Governor Nasir el-Rufai’s administration has paid over N13 billion in death benefits and gratuity since 2015 from the N14 billion debt the state inherited since 2010, the state government has said.
Addressing a joint press conference on Saturday to explain the proposed sack of workers by the state government in the face of dwindling revenue, the Commissioner for Local Government, Malam Ja’afaru Sani and Head of Service, Mrs Bariatu Mohammed said Kaduna state has remained in the forefront of workers welfare in first paying the new minimum wage and raising minimum retirees pension to N30,000 per month.
They said that the memo purportedly seen by NLC was a forged memo in circulation since 2019, noting that the alleged casual engagement of workers on Grades 01-06, the imposition of maximum staff strength of 50 on each local government and the compulsory retirements of officers that are above 50 are all fictions and untrue.
“In September 2019, the Kaduna state government became the first government at any level in Nigeria to pay the new minimum wage, along with consequential adjustments. It followed up by swiftly raising the minimum pension to N30,000 monthly for retirees on the old defined benefits scheme. The 23 local government councils in the state also complied and began paying the new wages.
“Kaduna has courageously attempted to settle the N14bn it inherited as arrears of death benefit and gratuity from 2010, commencing payments with those who had exited service the longest. Since 2015, the Kaduna state government has paid over N13bn in death benefits and gratuity.
“This government initiated the Public Service Reform and Revitalisation Programme in 2016 to modernise the service and make it more efficient and ICT-savvy. Apart from teachers and health workers, government continues to recruit required professionals for its agencies.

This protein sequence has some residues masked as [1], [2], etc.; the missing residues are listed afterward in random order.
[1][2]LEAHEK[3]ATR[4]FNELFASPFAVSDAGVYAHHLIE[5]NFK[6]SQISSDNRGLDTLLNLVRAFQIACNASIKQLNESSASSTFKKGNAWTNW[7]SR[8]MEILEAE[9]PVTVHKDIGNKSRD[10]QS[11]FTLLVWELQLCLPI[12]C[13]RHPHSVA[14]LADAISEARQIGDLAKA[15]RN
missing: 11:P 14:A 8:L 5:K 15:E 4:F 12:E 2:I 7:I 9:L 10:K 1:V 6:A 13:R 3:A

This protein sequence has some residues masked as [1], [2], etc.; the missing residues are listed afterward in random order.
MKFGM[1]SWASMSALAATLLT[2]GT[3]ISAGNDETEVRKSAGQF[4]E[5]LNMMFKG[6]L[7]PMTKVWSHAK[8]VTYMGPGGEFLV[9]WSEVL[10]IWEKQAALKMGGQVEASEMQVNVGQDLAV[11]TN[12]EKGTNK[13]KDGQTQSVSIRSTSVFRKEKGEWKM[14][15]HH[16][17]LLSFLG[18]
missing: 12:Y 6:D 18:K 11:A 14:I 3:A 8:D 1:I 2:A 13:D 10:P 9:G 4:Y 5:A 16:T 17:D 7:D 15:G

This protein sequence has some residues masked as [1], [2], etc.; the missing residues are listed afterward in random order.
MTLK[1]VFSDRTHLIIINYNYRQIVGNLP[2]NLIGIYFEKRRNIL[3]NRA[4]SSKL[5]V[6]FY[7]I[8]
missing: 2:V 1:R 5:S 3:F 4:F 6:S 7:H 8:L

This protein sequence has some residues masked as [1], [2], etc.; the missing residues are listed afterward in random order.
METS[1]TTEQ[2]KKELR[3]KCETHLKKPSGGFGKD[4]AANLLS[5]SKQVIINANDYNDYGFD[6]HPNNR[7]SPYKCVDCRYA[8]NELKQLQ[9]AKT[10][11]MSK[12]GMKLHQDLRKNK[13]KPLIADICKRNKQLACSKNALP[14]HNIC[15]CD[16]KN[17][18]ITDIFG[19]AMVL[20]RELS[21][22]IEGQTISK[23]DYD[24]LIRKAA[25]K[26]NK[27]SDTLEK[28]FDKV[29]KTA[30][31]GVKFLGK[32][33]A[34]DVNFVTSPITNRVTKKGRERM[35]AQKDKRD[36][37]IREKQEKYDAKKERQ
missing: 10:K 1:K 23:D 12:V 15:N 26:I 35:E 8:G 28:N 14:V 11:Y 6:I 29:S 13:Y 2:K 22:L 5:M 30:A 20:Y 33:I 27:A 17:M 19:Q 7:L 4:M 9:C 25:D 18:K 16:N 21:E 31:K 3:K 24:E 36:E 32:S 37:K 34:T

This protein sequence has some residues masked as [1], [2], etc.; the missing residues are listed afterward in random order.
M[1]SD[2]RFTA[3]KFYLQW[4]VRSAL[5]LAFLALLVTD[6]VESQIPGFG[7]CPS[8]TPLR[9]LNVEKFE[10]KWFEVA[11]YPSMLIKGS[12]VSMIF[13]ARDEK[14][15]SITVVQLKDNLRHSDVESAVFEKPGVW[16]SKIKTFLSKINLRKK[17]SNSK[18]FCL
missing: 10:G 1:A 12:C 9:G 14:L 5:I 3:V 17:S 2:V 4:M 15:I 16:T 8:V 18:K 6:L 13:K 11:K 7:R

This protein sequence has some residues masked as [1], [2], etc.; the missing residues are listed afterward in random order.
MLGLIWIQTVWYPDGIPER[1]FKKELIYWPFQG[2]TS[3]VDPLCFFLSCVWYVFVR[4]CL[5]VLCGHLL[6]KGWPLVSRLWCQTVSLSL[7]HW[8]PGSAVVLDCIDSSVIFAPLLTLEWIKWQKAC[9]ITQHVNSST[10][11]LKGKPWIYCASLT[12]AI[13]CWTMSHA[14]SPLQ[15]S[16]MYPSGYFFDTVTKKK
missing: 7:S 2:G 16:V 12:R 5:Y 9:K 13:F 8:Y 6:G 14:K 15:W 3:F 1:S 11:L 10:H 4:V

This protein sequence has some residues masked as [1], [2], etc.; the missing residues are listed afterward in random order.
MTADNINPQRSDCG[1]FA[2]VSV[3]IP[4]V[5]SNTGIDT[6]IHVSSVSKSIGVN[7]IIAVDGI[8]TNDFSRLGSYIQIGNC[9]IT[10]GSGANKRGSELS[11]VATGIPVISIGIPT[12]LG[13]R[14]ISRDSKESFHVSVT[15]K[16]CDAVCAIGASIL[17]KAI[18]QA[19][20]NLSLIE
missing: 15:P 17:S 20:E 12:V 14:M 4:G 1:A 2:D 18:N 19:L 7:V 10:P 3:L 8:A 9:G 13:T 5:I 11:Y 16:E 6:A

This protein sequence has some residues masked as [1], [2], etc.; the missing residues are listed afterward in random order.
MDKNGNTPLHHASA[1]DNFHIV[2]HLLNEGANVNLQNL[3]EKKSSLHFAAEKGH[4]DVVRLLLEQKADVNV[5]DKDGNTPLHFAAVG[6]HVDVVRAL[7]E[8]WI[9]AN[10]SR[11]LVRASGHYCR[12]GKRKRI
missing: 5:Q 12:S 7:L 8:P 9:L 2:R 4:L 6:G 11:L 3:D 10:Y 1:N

“It creates new jobs as it exits personnel from cadres that have been rendered obsolete. It is investing in training and has devoted 2% of FAAC receipts to fund training as a rigorous investment in building and boosting the capacity of its personnel.
“Amidst all the revenue challenges we have encountered over the last six years, the Kaduna state government has always prioritised its ability to deliver capital projects and pay its personnel costs, especially salaries. As sitting tenants, Kaduna state civil servants bought most of the non-essential residential houses the government sold in 2017 and the government supported their ability to pay for these houses by arranging single-digit interest mortgages for them.
“This government has demonstrated in action its commitment to the welfare of its workers. But it insists that this is sustainable only in the context of the general welfare of residents of the state that the government itself is mandated to serve. Thus, it is not sustainable to persist in spending 84% to 96% of its FAAC receipts on salaries and personnel costs as has been the experience of the state since October 2020.
“This government was not elected to devote most public funds to paying government workers and treat that as its defining governance mission, to the detriment of developing the state and its people.
“In response to the fiscal headwinds caused by declining FAAC receipts and huge outlays on personnel costs, the government announced in April 2021 that it will rightsize the public service and reduce the number of political appointees and civil servants. The necessary verification of credentials for full implementation of this painful but necessary decision is still being done.
“It has not determined the total number of officers that might be affected by the decision. Neither has it stopped paying the minimum wage, despite the prompting of the denizens of sentiment who have urged it to suspend payment and thereby violate the national Minimum Wage Act. The Kaduna state government prefers to take lawful and rational steps that are within its powers to rightsize its personnel and thereby reduce its wage bill.”